9. The Atlantic is highly biased (as their recent firing of Kevin Williamson showed), and while their quality is all over the place, they do have some really good pieces. And I give them more credit than any other left leaning outlet. There's a few that match them on the right like think tank AEI, Legal Blogger (Legal Insurrection). In fact, Reason and the DailyWire, are both highly analytical, even if they're more ideological.
  10. In the middle we kind of have Politico and Drudge -- both have a bias in their story picking, but for the most part they are just aggregators, and will link stories from either side (even if they have some favorites).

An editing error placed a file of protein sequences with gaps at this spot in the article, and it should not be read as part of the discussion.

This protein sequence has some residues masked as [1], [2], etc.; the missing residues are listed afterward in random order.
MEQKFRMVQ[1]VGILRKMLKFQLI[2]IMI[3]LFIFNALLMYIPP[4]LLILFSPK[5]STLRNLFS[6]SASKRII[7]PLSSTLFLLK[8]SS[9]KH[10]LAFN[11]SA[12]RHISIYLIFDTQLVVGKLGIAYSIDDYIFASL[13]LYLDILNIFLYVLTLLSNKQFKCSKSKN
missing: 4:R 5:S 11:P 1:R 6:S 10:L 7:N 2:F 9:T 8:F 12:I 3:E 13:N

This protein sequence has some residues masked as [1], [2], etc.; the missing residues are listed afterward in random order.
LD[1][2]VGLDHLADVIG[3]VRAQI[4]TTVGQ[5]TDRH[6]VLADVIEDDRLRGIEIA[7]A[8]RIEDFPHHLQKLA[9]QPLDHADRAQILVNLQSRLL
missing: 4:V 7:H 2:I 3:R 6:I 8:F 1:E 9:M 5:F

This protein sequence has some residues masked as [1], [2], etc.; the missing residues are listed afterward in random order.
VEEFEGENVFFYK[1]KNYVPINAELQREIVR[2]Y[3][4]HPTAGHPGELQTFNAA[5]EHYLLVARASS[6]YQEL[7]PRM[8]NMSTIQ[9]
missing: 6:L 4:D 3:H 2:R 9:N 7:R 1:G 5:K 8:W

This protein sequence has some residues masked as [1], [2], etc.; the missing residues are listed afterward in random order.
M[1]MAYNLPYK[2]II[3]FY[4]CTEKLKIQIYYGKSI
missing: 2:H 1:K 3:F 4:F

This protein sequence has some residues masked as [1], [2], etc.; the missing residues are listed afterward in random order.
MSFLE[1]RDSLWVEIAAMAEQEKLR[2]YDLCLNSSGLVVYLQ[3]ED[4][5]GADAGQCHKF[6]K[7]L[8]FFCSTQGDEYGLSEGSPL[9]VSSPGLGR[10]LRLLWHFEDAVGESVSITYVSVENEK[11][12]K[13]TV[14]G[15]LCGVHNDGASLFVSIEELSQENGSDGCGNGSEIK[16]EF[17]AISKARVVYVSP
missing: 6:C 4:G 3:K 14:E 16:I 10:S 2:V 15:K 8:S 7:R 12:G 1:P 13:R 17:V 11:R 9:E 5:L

11. Lastly is the dreaded FoxNews. Yes, FoxNews is flawed, and they've made plenty of mistakes. Yes, they have opinionated hyper-partisans (like Sean Hannity). But so do the others -- and if you just look at their hard news, they're pretty good. CNN had many more total fuck-up stories last year than FoxNews (probably 10:1). The major outlets had more slips and embarrassments as well. That doesn't make FoxNews saintly or perfect, but there's a reason they beat the other cable channels, and it isn't all confirmation bias.